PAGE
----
George Siemens is reflecting on the CCK08 experience with a very interesting blog post. There is lots in this post to think about – not least because a CCK09 will be offered. I responded to George’s post and am copying my response here for my own records.
George asks – What concerns do we have with the model he presents. This is my current thinking, which I posted as a response on George’s blog.
I have recently (with a colleague) submitted a research paper which highlights how difficult it is for participants to learn effectively in a course which simulates an experience rather than offer the ‘true’ experience. I think this was also the case in CCK08 and I blogged about it at the time.
It seems to me that there is a tension between the nature of an accredited course and the type of learning environment, that CCK08 aspires to – one of openness, diversity, autonomy and interaction/connectedness. To be true to these four characteristics of connectivism, the course ‘tutors’/facilitators (whatever you wish to call them) need to take a ‘hands off’ approach, and that is where I think CCKO8 experienced the most problems. These problems were related to the fact that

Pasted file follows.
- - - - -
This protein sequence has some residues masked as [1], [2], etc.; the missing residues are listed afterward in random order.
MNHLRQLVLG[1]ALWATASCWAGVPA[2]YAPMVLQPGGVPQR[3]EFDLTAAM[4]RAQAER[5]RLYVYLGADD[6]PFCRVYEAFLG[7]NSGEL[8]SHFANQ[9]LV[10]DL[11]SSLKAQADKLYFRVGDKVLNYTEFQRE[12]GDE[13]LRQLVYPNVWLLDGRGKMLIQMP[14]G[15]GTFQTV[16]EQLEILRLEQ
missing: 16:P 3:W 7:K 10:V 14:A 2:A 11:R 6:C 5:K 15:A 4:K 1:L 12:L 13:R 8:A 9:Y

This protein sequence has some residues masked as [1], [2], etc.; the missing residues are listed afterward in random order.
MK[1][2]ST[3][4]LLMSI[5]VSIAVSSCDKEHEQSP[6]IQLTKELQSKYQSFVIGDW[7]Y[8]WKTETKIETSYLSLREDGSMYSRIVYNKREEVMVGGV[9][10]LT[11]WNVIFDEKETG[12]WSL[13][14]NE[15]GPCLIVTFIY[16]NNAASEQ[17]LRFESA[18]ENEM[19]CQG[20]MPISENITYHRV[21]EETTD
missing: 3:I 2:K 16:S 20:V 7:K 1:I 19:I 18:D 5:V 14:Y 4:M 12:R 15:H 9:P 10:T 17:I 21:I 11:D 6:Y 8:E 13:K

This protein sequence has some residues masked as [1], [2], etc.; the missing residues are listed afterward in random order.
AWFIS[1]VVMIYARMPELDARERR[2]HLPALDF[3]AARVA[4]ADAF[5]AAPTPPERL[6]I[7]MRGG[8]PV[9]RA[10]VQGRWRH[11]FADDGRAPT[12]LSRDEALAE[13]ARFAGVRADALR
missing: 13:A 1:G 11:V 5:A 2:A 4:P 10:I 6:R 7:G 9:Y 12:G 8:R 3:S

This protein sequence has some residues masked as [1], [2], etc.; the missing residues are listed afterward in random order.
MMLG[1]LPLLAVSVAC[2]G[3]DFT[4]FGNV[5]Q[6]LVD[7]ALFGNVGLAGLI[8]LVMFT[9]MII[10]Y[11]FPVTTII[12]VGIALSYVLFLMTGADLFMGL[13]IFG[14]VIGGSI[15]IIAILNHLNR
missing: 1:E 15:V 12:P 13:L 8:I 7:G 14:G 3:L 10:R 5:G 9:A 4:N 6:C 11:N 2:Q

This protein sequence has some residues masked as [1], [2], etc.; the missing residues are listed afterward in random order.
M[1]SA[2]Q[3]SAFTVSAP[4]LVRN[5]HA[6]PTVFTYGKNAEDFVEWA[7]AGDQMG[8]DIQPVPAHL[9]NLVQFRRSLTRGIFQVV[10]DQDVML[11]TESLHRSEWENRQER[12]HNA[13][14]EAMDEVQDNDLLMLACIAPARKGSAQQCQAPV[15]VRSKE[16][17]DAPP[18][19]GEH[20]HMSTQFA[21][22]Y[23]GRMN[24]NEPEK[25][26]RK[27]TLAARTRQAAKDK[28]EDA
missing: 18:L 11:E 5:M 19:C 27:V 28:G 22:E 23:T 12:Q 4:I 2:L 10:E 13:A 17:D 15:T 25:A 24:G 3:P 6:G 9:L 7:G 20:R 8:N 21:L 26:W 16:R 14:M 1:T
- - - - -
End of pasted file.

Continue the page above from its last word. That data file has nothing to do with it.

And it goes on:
- some people were seeking accreditation and therefore needed a ‘tutor’ at the very least to assess their work
- many people still have very traditional views of what we mean by course and the role of a tutor within a course
- the tutors were sometimes inconsistent in their approach – so we could view the lack of intervention in ’sparring’ that went on in the forums as a ‘hands-off’ approach, but then the choice of exemplary posts to be included in the ‘Daily’ is a very ‘hands-on’ approach.
I’m not sure that there is a straightforward answer to this dilemma. A ‘simulated’ experience is not the same thing as a ‘real’ experience and I’m not sure how you can reproduce a ‘real’ experience of autonomy, diversity, openness and connectivity in an accredited course.
The course continues to stimulate my thinking – so thanks for that!